29 January 2013 – The management contract for the Transmission Company of Nigeria (TCN) awarded to Canadian firm, Manitoba Hydro International, is yet to be activated following government’s reluctance to hand a schedule of delegated authority to Manitoba to enable it take over full control of TCN.
The management of the TCN was contracted to Manitoba Hydro at the sum of $23 million for a period of three years, and was supposed to have commenced on September 1, 2012.
It was gathered at the weekend that high level interest politics over the control of the market operator and power shift was hindering the contract from being followed through by the federal government.
It was gathered from a presidential source that although a board had been announced for TCN, it is not yet constituted.
According to the source, “the contract has been approved but the people (Manitoba) have not fully taken off. There is no issue with the contract other than reluctance to get them to work. If government appoints a contractor, it means government in its wisdom thinks that a management contractor is the right thing to do for TCN.”
While advising government to allow the Manitoba team do a full takeover of TCN, he noted that there were people who did not want the firm’s team take over for many reasons.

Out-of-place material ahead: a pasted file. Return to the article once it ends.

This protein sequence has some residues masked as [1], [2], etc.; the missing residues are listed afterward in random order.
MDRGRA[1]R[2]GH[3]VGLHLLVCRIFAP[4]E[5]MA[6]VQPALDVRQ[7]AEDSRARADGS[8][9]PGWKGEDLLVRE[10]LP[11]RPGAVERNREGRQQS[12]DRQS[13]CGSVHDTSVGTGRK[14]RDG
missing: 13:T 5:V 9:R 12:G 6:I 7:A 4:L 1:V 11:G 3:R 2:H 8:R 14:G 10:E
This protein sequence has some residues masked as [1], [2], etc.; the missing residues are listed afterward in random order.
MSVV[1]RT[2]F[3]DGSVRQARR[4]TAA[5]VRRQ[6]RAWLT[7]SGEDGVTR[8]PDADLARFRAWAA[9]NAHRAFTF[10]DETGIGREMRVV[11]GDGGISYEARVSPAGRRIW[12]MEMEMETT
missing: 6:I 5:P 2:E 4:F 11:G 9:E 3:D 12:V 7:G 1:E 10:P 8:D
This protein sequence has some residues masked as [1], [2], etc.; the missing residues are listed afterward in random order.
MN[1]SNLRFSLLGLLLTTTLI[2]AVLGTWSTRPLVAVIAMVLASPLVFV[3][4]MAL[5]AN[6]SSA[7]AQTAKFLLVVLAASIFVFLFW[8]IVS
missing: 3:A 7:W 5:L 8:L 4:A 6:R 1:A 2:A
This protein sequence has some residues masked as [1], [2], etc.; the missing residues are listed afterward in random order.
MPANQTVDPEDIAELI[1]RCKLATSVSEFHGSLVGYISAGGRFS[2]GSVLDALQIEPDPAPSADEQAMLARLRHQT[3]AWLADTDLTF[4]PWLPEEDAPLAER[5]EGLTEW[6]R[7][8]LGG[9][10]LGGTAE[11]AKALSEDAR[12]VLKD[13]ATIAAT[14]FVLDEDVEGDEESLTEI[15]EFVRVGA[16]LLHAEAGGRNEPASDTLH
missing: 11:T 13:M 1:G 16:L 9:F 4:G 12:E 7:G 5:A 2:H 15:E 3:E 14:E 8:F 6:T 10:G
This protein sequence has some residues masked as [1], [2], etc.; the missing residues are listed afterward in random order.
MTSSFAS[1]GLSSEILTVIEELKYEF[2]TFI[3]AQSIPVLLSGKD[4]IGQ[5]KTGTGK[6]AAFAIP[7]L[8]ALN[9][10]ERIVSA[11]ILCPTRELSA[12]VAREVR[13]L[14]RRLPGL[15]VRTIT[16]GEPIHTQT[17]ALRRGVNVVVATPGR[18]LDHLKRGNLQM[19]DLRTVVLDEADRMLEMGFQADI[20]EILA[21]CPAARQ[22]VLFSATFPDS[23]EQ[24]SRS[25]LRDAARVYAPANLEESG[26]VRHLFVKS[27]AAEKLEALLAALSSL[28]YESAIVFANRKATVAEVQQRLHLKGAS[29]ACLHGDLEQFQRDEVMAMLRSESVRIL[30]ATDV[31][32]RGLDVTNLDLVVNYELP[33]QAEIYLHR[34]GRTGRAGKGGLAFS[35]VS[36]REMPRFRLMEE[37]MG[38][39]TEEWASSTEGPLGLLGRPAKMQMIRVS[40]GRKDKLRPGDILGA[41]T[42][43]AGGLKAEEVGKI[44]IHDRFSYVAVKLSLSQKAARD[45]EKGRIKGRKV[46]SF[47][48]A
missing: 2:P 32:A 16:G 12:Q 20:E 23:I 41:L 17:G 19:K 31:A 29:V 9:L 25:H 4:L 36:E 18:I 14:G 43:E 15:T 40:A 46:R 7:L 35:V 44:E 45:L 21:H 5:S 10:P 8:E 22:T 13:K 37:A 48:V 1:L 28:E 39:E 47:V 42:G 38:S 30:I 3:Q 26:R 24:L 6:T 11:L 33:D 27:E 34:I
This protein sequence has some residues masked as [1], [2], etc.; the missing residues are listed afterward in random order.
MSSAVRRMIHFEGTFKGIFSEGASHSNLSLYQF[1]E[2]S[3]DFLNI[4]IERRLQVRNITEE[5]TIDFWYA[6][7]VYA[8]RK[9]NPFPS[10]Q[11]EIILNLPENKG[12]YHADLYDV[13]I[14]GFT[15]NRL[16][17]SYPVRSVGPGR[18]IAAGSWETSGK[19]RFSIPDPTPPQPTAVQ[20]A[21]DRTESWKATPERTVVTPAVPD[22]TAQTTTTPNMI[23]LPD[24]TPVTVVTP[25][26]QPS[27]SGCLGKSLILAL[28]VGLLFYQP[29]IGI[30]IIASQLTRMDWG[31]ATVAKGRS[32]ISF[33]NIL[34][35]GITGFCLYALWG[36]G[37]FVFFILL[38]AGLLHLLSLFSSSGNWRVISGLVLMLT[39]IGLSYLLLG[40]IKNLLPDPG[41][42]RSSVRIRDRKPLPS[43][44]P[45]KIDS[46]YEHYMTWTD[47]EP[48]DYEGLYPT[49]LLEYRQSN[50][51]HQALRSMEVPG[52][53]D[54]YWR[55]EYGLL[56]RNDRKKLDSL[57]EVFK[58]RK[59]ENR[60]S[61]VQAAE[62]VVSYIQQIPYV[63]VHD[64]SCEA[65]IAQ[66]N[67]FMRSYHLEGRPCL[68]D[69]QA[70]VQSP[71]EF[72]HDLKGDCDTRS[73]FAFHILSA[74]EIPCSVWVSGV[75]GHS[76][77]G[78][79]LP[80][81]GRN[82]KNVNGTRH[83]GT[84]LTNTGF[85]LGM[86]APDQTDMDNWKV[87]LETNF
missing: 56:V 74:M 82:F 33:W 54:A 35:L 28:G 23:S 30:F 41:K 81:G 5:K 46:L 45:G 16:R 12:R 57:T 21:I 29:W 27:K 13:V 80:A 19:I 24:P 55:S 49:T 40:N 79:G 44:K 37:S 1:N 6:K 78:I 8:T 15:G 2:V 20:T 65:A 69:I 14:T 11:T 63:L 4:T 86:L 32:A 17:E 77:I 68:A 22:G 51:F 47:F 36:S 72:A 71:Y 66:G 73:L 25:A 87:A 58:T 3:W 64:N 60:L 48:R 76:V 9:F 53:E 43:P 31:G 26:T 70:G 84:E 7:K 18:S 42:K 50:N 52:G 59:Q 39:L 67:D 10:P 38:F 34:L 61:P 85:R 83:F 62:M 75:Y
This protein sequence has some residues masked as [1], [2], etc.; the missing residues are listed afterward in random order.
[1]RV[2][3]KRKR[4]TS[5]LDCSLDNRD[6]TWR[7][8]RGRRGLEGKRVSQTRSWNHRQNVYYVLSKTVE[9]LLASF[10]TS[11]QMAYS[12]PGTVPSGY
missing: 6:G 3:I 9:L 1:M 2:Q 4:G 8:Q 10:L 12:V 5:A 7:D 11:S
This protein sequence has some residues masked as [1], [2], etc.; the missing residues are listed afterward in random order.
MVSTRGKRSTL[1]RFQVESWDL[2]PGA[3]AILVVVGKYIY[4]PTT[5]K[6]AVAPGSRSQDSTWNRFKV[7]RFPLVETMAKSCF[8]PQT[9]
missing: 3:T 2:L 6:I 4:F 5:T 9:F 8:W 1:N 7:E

“There are issues over market operator and, as far as I am concerned, the market operator should be in their (Manitoba) hands. Market operator carries the money and invoicing of transaction. So the key thing is not even the board; government has done well to get the board announced, but the management has to be in place,” he said.
The source, who did not want to be named because of the nature of the matter, noted that having a Nigerian TCN chief executive officer (CEO) and a Manitoba TCN CEO created an unhealthy uncertainty and lack of clarity of who to deal with in the market.
According to him, “if the Nigerian team were good enough, they should have been left to stay. It was because of capacity deficit that we are bringing in Manitoba. They are coming only for the fact that they have the capacity to turn things around; so if they are not being allowed to take over, if they must still work under the shadow of the Nigerian people, then it’s a waste of time. The reason why you have a management contract is because you believe you have a management problem,” he said.